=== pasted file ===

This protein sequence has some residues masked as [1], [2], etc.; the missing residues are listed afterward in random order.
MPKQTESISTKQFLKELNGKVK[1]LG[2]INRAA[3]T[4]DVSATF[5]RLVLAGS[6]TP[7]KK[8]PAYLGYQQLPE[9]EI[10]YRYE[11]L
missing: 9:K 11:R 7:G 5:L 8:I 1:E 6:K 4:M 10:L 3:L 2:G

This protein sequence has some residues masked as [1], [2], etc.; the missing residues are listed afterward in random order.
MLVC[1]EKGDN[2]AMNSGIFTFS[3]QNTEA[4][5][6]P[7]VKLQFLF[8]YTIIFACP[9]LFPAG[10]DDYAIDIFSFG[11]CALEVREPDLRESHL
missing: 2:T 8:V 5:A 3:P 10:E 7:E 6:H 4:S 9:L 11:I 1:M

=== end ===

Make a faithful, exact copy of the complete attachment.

This protein sequence has some residues masked as [1], [2], etc.; the missing residues are listed afterward in random order.
MPKQTESISTKQFLKELNGKVK[1]LG[2]INRAA[3]T[4]DVSATF[5]RLVLAGS[6]TP[7]KK[8]PAYLGYQQLPE[9]EI[10]YRYE[11]L
missing: 9:K 11:R 7:G 5:L 8:I 1:E 6:K 4:M 10:L 3:L 2:G

This protein sequence has some residues masked as [1], [2], etc.; the missing residues are listed afterward in random order.
MLVC[1]EKGDN[2]AMNSGIFTFS[3]QNTEA[4][5][6]P[7]VKLQFLF[8]YTIIFACP[9]LFPAG[10]DDYAIDIFSFG[11]CALEVREPDLRESHL
missing: 2:T 8:V 5:A 3:P 10:E 7:E 6:H 4:S 9:L 11:I 1:M